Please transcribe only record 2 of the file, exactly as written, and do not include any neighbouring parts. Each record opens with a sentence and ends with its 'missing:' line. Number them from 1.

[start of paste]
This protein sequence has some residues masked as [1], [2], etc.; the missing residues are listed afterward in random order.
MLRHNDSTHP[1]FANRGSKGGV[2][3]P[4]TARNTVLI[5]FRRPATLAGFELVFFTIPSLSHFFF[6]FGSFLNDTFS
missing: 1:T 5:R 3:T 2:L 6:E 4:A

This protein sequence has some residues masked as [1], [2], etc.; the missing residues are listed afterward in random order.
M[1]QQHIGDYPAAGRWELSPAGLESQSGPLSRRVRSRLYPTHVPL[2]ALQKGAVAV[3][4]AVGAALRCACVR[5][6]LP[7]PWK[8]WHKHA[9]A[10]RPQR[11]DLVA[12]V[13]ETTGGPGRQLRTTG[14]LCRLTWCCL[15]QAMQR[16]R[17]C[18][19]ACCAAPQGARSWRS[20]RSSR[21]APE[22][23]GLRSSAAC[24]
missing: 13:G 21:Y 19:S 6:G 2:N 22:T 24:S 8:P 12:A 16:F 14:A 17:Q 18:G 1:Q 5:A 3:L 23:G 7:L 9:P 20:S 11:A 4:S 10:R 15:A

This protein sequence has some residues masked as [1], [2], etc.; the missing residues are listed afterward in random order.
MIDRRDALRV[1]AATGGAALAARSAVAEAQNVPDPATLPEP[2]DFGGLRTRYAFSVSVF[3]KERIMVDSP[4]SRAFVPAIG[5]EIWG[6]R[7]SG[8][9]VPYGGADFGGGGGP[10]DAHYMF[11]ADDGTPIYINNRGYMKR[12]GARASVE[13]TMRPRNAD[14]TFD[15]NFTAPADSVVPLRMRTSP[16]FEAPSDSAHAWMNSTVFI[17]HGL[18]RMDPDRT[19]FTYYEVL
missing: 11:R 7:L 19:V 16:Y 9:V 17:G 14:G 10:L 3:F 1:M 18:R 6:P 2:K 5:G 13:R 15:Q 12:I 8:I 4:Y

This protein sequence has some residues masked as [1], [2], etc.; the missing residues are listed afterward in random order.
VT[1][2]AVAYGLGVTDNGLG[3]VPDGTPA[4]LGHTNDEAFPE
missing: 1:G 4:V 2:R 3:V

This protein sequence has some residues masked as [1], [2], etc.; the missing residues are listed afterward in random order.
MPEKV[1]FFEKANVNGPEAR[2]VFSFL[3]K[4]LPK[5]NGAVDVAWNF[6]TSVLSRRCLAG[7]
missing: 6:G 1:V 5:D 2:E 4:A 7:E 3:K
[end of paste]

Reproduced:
This protein sequence has some residues masked as [1], [2], etc.; the missing residues are listed afterward in random order.
M[1]QQHIGDYPAAGRWELSPAGLESQSGPLSRRVRSRLYPTHVPL[2]ALQKGAVAV[3][4]AVGAALRCACVR[5][6]LP[7]PWK[8]WHKHA[9]A[10]RPQR[11]DLVA[12]V[13]ETTGGPGRQLRTTG[14]LCRLTWCCL[15]QAMQR[16]R[17]C[18][19]ACCAAPQGARSWRS[20]RSSR[21]APE[22][23]GLRSSAAC[24]
missing: 13:G 21:Y 19:S 6:G 2:N 22:T 24:S 8:P 12:A 16:F 14:A 17:Q 18:G 1:Q 5:A 3:L 23:G 7:L 9:P 20:S 11:A 4:S 10:R 15:A